Confederate Conscript Hunters!

I’ve mentioned them before, but conscript hunters presented a horror of war to Southern Unionists that I believe we cannot come close to understanding.

Conscript hunters had a difficult duty to perform. Not only were they to gather up those who had not yet volunteered for Confederate service and yet were age-eligible (under anyone of the three different conscript acts passed by the Confederate government), they were also tasked with finding and bringing back Confederate deserters; but that doesn’t excuse the zeal of some of these men in doing their work.

Even among non-Southern Unionists, the conscript hunter was no welcome character. In a letter written by John J. Moyer (1855-1940) of Page County, Virginia in 1924, a time was recalled when some might think a conscript officer had a perfect opportunity to recruit men for the Confederate service. In speaking of the “unhappy days of the sixties,” Moyer wrote that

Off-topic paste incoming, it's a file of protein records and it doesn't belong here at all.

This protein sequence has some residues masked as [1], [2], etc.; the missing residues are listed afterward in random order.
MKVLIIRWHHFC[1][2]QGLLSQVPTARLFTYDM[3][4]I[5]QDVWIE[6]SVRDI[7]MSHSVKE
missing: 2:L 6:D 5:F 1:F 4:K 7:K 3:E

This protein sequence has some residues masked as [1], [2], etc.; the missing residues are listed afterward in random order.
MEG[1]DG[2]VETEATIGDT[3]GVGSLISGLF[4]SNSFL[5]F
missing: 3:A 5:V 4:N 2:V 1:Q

…some of the experiences of the people in and around Luray when it was reported that Shields’ army was coming in this direction from New Market. He says that a number of persons went toward the top of the Massanutten mountains and catching a glimpse of the invading army the Luray and Page people, seeing that they were doubtless outnumbered many times, beat a retreat, those who lived in Luray not even stopping at their homes but pressing hard in the direction of ‘The Pinnacle,’ at that time a friendly knob at the top of the Blue Ridge several miles east of the home of Mrs. Bettie Sours, in the Printz Mill neighborhood. There was a conscript officer sent out by the Confederate army looking for conscripts and this officer was in Luray at that time. He went with the Luray and Page people to the ‘Pinnacle,’ and there tried his hand at he conscription business. The local folk, Mr. Moyer said, didn’t take very kindly to the idea and were getting ready to make quick dispatch of the officer, even having a rope around his neck and being ready to string him up. About this time, Jonathan Rowe [1810-1884], of this county, intervened in behalf of the officer and persuaded the men who were bent upon his destruction to desist.